Maggie Shannon, Photographer
Maggie Shannon’s photographs are an amazing glimpse into a just-off world, there is nothing predictable about these beautifully composed and fun images. She talks to us today about having confidence in your work, taking risks and making time for personal projects - and you know we’re big fans of that! Thanks Maggie.
What do you do?
I’m a portrait / documentary photographer based in Brooklyn, NY.
Do you have a maxim that you live and work by?
If something scares you it’s probably worth doing.
What are the three milestones that have led you to where you stand?
Taking my first color photography class in college was a big one! I had always enjoyed taking photos but never considered really committing to it until that class. I love black and white but everything just clicked when I started shooting in color film!
Winning Magnum Photos 30 under 30 was a huge deal for me, too. It gave me the confidence to quit my day job and start freelancing full time.
Moving to New York City was also a big step! I grew up on a tiny little island off the coast of Massachusetts and then went to college in the middle of nowhere. So jumping into the big city was a little terrifying. I remember when I first moved here I lived right by Tompkins Square Park in the East Village and I was afraid to go outside. But there are so many great opportunities in New York and I’ve made tons of great and supportive friends. It was worth the leap!
What do you want to be asked about that no one ever asks you?
Oh gosh I don’t know, you’ve done a great job with these :)
What projects do you have in the pipeline?
I have a couple assignments coming up that I’m super excited about and a big website re-design in the works. But what I’m really gearing up for is a new project following this swim team on the Upper West Side. The kids are so inspiring! It’s also nice to have a personal project to work on. There aren’t any deadlines or structure, and I can make some really crazy pictures.
What is your dream project?
Gosh, I’ve gotten lucky, some of my pitches have been turned into assignments and I’ve collaborated with a lot of great people. I guess my dream would be to travel somewhere I’ve never been and really dig into a project for an extended time.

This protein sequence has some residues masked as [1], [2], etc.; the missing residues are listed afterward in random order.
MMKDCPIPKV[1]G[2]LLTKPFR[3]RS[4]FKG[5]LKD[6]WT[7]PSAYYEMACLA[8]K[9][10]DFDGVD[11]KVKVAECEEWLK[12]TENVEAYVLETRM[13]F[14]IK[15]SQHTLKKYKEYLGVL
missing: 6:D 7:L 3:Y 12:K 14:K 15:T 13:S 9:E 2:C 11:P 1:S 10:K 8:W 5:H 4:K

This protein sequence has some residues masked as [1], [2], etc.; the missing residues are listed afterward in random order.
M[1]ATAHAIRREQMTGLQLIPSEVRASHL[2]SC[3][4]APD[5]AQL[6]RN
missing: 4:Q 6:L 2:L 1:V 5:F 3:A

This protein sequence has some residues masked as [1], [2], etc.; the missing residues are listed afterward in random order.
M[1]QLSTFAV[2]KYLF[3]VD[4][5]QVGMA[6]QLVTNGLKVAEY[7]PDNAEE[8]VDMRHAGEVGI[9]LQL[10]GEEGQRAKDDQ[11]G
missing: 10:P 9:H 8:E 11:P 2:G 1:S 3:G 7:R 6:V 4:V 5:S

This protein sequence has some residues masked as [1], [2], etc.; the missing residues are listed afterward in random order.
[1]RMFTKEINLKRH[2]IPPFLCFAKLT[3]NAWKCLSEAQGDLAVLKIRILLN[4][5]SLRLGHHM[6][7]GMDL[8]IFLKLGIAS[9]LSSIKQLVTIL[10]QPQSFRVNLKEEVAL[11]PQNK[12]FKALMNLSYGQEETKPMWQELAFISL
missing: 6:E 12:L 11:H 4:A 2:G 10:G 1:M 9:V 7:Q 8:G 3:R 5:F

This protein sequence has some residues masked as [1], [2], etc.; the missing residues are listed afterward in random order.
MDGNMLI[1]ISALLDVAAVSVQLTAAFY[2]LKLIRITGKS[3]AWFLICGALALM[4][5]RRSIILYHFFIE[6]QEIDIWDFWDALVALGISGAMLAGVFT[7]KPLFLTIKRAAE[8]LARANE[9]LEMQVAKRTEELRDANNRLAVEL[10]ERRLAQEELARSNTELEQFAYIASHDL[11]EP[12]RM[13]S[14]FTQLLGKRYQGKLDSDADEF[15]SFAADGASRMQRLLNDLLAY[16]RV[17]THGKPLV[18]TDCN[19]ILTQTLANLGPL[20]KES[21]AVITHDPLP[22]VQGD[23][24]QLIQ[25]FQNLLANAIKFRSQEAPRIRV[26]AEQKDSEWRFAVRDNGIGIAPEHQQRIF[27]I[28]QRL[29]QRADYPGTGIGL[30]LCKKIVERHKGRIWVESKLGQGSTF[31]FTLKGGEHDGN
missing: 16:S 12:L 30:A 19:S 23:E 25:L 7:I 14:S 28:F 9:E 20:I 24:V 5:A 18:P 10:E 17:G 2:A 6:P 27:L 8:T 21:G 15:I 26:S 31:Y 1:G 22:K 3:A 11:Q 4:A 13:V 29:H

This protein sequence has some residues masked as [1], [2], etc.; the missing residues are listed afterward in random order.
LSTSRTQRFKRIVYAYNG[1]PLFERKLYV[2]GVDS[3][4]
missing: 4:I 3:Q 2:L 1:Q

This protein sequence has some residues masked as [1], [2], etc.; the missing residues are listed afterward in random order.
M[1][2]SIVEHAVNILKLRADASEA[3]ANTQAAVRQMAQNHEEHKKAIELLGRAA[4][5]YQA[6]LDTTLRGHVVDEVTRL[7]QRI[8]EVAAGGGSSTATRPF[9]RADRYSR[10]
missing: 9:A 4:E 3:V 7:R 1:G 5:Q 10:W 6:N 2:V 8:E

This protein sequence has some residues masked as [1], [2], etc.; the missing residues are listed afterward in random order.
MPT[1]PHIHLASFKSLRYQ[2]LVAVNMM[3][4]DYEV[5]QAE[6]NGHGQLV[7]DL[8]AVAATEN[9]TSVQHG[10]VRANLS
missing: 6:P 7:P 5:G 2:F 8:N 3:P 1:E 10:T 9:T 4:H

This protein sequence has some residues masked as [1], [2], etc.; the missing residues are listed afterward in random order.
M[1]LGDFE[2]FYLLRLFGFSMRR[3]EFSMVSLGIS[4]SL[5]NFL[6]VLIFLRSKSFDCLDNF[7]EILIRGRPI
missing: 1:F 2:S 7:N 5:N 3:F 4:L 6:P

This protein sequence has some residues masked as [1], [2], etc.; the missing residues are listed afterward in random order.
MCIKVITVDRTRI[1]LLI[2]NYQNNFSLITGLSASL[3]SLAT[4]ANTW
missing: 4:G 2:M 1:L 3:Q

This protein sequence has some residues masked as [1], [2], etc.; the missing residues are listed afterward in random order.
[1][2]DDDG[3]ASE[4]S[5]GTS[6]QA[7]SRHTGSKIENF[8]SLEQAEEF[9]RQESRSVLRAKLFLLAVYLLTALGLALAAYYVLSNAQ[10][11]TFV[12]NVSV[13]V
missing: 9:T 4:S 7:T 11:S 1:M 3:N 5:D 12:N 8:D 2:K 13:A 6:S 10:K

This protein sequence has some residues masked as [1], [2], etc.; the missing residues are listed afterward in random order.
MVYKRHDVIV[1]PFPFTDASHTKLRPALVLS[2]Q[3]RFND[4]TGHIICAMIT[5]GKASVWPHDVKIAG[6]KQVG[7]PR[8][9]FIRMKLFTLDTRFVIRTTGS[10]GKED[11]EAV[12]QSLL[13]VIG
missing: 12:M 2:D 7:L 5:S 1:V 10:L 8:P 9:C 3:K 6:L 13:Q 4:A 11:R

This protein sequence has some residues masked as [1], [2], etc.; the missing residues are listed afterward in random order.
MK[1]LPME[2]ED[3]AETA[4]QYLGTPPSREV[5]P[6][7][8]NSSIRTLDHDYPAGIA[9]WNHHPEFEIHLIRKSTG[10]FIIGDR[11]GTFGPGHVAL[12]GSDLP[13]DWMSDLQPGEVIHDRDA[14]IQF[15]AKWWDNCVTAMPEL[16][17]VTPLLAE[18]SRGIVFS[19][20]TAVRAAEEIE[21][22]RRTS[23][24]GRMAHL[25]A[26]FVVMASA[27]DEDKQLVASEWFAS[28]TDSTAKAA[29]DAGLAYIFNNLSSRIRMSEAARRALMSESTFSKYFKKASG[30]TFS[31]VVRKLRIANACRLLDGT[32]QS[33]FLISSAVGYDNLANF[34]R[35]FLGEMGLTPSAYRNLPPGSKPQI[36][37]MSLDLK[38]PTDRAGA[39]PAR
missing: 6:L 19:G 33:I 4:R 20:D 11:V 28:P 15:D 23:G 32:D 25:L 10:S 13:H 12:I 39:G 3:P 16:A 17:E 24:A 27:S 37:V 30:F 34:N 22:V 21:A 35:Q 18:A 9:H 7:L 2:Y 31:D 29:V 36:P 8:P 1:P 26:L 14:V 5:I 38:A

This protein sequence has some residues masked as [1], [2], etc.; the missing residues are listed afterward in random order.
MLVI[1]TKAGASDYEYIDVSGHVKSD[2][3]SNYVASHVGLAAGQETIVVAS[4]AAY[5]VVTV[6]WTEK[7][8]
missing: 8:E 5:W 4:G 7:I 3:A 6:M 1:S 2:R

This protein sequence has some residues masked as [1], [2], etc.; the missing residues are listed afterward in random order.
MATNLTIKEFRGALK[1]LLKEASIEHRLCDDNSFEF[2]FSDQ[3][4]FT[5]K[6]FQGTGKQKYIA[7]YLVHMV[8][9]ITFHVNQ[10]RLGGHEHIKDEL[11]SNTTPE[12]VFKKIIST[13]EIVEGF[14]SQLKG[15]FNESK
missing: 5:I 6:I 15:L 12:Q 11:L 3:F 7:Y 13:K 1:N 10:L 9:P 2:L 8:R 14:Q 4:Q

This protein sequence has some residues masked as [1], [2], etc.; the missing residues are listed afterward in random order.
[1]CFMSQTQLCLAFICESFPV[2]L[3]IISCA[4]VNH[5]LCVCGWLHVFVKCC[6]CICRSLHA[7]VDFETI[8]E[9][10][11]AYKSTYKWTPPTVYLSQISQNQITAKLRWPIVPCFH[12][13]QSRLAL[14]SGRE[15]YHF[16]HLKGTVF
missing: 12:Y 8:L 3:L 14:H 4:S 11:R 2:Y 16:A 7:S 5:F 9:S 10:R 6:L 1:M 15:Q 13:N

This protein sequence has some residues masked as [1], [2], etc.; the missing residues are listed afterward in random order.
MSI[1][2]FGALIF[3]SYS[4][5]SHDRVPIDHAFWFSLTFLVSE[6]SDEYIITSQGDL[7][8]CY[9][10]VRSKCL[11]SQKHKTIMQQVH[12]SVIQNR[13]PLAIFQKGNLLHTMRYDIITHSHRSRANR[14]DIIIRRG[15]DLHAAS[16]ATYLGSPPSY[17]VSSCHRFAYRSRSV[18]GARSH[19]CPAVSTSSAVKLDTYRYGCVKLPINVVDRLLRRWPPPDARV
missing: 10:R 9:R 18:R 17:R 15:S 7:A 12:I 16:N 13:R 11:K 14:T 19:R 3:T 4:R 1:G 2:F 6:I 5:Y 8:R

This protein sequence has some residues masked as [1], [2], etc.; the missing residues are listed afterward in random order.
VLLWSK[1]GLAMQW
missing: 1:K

What’s something surprising about you, that we might not know?
I have a large collection of sweaters and a very high tolerance for hot beverages.
Do you have a supportive female network in your field? Was it always this way?
I have a ton of supportive female friends and it’s continuing to grow. It was smaller when I first started out shooting but I feel like a lot of us are banding together and it’s a really beautiful movement to be a part of.
Can you share a creative experience that you have found defining?
I remember pouring over books by William Christenberry, Martin Parr and Eggleston my first year in college and being completely blown away. It was like seeing that work gave me permission to find my own voice.
What are you listening to, reading, watching of late, that is inspiring or entertaining you?
I’m actually in kind of a slump for these sorts of things so if anyone has book or podcast recommendations please email me! I just finished reading In Cold Blood which incredible. I’m also a little obsessed with those ghost hunter TV shows, where a team goes into a haunted spot, interviews people and then tries to find proof. I love all the equipment they use and how positive they are!
What is one facet of your field that you want to see change?
Having more women and minority photographers getting assignments! It’s insane how sexist this field can get, especially on the documentary side of things. I’ve heard some disgusting stories and can share a few of my own.
If you could choose to hear from any female contemporary at a Make Nice event, who would it be and why?
I recently heard Gloria Steinem talk and she totally blew me out of the water. She was so inspiring, especially in these dark political times. I’d love to hear her answers to these questions!
What is the best advice you’ve been given, or wish you had been told sooner?
Remember to make time for yourself! I feel like it’s so easy to get caught up in the hustle and work work work, but getting burnt out is never a fun thing. Plus it hurts you creatively, too. Self care is so important, and I feel like that’s when my mind really starts coming up with ideas for shoots or even just images I want to create. But I’m sure my boyfriend would tell you that I never follow this advice as much as I should.
How can we find our more about your work?
Who would you most like to answer these questions next?
My friend and photographer Anna Beeke!